There are all kinds of lessons we teach our children along the way. Some of most important lessons are unplanned. This one walked in on four paws and gave us opportunity to show kindness and care. And taught us a lesson on how to say good-bye.

The End of the World as We Know It — or maybe not?

In Brief

The apocalypse scheduled for December 21, 2012 has been postponed.

Mayan Long-count Calendar

There is a great section in Lutheranism 101 called “It’s the End of the World as We Know It” in which the speculations about how the world will end is contrasted against Scripture’s account of what will occur when Christ returns on the Last Day. One of the interesting features peppered throughout the book appears beginning on page 55: Great Predictions of the End of the World As We Know It. One of the earliest predictions noted is that from AD 992 when the convergence of Good Friday and the Feast of the Annunciation that year was believed to be the harbinger of the end times; and the last is that of scheduled for December 21, 2012 according to the Mayan calendar.

Today, Stephanie Pappas of LiveScience.com reports that 2012 apocalypse scheduled for December 21, 2012 has been postponed. It would seem that the dates the Mayan “Long Count” calendar may have been incorrectly converted and could be off by as much as 50 to 100 years.

The author in Lutheranism 101 writes:

The Book of Hebrews says that now we are in the last days (Hebrews 1:2). The last days began when the God sent His Son to be born as the God-man Jesus. And the Son made it clear to us that no one, absolutely no one (not even the angels!), knows the date of the very last day. The day, the hour, that last minute—only the Father knows when that will be (Matthew 24:36). Be suspicious of anyone who tries to pinpoint an exact date for Jesus’ return. It has always been a waste of time trying to “decode” alleged messages hidden in Scripture that supposedly reveal the date of Christ’s return.

You can read the report from LiveScience.com here, among other places.

Impudently Green

There it was so impudently green among the dreary remains of winter. Just four blades, but upright and broad they made their entrance into the ersatz summer day of late February. What combination of gene and season and canine fertilizer came together to bring this grassy presence to leaf is unknown and likely unknowable. Yet the unknowable had become a compelling presence and captured my attention as I sat with my morning cup on the back steps.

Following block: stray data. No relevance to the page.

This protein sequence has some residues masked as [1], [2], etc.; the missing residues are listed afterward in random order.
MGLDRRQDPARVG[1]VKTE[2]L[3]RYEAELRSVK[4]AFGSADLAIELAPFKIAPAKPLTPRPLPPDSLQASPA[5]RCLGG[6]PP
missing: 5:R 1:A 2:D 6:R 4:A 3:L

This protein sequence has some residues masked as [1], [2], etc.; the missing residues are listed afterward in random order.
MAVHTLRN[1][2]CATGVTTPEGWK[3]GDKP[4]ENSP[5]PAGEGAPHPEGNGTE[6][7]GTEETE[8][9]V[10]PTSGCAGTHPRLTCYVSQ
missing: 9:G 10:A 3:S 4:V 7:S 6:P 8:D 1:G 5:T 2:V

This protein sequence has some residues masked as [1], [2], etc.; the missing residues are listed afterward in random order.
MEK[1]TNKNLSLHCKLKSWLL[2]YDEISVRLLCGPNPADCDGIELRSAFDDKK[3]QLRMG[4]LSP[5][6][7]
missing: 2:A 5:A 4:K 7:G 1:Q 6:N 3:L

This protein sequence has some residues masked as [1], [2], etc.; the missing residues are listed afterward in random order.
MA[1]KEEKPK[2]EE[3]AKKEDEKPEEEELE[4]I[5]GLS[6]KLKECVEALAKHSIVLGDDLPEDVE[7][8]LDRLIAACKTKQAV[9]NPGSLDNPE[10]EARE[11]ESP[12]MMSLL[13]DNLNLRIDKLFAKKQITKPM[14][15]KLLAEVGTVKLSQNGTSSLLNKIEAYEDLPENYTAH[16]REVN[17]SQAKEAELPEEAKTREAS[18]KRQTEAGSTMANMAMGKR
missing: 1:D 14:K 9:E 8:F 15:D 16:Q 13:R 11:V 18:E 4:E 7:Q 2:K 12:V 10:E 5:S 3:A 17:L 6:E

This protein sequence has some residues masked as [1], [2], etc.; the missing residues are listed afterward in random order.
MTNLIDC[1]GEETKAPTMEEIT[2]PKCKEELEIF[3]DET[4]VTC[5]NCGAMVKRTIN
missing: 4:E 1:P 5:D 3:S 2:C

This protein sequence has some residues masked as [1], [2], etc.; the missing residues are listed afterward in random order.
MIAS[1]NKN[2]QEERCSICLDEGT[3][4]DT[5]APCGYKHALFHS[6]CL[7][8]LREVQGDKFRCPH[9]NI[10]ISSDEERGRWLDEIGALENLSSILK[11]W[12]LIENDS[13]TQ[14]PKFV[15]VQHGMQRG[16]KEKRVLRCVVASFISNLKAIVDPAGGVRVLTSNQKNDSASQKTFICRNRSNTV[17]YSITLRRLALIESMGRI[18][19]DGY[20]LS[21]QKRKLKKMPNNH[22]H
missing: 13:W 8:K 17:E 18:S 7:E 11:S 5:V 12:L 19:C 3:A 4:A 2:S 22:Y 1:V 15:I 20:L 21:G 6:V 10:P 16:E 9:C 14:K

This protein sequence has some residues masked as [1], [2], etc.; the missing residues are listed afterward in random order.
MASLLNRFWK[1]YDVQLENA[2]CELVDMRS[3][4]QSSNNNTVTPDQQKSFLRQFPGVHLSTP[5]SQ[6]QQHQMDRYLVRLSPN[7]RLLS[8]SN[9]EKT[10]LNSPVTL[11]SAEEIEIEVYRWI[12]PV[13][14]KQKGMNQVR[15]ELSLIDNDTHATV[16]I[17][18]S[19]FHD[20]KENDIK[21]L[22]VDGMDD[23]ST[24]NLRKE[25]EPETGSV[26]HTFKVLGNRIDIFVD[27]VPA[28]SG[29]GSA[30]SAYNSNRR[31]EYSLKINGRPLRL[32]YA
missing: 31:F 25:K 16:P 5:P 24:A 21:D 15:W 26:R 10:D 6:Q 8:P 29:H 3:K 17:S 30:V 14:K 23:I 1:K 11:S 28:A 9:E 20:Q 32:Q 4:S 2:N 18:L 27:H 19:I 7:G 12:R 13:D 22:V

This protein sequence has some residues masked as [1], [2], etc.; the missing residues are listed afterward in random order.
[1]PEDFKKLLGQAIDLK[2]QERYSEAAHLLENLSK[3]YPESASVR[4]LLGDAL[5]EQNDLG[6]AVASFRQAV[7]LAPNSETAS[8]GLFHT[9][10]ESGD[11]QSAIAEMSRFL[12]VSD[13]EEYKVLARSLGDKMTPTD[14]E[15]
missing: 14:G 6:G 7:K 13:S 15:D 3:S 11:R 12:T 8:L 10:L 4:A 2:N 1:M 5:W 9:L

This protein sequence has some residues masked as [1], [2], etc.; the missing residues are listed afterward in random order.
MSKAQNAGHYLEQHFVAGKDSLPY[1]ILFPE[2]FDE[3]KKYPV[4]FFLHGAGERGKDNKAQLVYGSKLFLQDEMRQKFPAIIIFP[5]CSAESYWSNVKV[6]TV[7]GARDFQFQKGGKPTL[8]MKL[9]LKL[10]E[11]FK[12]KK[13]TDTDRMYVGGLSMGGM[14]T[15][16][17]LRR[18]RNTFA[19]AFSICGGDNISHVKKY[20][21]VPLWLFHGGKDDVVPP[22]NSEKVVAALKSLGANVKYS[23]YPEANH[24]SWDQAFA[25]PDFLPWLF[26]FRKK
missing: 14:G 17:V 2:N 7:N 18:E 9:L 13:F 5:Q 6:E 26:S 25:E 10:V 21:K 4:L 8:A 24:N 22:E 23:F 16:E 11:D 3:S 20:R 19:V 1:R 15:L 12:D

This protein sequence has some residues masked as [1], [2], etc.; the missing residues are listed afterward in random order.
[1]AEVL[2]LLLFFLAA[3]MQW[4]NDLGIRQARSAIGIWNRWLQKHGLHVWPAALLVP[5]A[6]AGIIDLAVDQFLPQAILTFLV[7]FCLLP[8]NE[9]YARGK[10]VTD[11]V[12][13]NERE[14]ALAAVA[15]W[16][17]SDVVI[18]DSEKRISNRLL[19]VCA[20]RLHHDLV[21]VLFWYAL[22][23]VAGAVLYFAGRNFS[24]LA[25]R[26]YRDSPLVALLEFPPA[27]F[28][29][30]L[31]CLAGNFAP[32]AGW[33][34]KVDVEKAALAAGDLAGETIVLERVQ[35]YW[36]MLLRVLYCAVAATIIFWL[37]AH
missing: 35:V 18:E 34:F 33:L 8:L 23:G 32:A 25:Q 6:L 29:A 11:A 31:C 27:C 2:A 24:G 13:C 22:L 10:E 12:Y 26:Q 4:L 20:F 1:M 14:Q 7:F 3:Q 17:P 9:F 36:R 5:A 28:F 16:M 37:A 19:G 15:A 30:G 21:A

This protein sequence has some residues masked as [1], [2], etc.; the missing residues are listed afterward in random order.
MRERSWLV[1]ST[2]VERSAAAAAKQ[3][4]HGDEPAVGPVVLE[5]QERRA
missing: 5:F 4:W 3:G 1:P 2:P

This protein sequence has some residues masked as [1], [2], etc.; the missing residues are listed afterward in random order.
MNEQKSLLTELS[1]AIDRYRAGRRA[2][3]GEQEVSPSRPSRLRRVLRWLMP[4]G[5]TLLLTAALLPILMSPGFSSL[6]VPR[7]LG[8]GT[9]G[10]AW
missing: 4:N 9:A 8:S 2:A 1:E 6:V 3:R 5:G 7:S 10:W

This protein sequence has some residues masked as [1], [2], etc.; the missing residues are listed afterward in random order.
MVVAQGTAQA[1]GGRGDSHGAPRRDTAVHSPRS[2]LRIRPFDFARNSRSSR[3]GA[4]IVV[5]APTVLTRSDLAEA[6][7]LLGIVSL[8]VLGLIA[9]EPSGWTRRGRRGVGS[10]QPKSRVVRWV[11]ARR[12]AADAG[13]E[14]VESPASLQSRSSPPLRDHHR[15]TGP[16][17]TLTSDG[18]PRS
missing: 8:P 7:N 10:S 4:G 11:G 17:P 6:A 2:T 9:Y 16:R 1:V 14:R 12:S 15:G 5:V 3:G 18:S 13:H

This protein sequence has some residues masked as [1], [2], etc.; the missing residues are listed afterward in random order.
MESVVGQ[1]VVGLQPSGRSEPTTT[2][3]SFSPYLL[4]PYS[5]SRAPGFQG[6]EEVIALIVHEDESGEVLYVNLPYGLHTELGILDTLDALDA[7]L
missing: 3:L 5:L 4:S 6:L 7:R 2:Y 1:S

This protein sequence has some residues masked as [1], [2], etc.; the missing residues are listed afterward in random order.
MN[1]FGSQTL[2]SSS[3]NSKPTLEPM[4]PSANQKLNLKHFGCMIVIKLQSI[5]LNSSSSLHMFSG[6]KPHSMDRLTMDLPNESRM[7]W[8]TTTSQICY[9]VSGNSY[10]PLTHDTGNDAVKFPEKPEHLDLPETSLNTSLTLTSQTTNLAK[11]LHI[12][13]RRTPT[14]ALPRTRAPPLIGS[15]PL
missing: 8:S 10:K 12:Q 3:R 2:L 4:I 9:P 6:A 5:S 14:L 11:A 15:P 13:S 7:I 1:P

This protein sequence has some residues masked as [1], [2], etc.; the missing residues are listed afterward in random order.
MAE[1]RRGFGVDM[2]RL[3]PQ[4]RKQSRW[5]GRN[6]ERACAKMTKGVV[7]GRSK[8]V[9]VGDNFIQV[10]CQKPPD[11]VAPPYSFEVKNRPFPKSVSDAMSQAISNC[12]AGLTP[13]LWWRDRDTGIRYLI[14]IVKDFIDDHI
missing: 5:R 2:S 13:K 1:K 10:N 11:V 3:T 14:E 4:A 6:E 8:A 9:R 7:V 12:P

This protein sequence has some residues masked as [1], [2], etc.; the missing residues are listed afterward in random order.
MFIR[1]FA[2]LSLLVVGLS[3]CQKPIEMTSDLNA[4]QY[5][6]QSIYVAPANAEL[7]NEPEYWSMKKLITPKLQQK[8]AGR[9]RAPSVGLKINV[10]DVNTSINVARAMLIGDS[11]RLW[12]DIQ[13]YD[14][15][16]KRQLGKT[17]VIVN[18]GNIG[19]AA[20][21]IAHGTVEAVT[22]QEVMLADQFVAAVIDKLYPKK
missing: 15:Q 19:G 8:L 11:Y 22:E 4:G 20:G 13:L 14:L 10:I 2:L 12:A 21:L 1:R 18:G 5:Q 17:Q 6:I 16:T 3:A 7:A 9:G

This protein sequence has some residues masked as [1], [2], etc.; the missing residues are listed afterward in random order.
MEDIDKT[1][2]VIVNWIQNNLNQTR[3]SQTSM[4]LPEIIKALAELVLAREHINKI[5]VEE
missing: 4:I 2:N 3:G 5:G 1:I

Morning Joe

With disheveled head and slippered feet I had settled in to sip and contemplate the array of needs and tasks that would entail enticing my small estate from its winter slumber. And while these important matters waited my reflection, I could not widen my gaze from this proud grass. The wood that failed under the assault of winter and needs to be restacked mattered not to this green upstart. The cache of fall leaves needing a rake and the bushes that needed a prune fazed it not one little bit. As the blades shivered in the breeze on this irrepressible morning they did not regard the akimbo brick border or the sun-silvered deck as work of any consequence. The inevitable amendment of soil and planting of flowers and vegetables were without thought or regard by this mistimed plant.

Pulling on my coffee I thought of the lives that had passed on such a patch of grass as this. The backyard picnics and the gathering of friends around a carry-in meal; the boys horsing around at tag football over there and the adults throwing horseshoes in the back; the pie and salads laid out down the center of flannel-backed-cloth covered tables and everything from wieners and hamburgers to ribs and steaks blackening to a delicious finish on the grill.

I recalled a toddler, just, who could be tended and restrained by grass. With the surface of the lawn too yielding to this little one’s tentative steps to venture to walk upon it and its texture too unnerving to bare hands and legs to crawl over it, his mother could set him upon a blanket in the midst of the lawn, tend her flower beds, and nary have a thought that he wouldn’t be there when she again looked.

I ached as I remembered how forgetting to spread the requisite chemicals one spring resulted in a carpet of summer dandelions. And a little girl with her sun-lightened hair carefully sitting in their midst picking mommy and daddy bouquet after bouquet of sunshine and smiles. I never have looked at a dandelion again without marveling at the magic of a little dandelion pollen under a little girl’s chin – “butter”!

The boy is off at college and the girl is raising memories of her own, and so this lawn belongs more to a dog’s game of catch than to child’s summer tent. As I observed the robin entering the yard in search of a meal I resolved to bring my reverie to a close. With the last swallow of cooling coffee I hoisted myself off the step to begin the day. For if the grass is beginning to green there are things that need to be done. After all, there is no little girl to pick golden heads this year.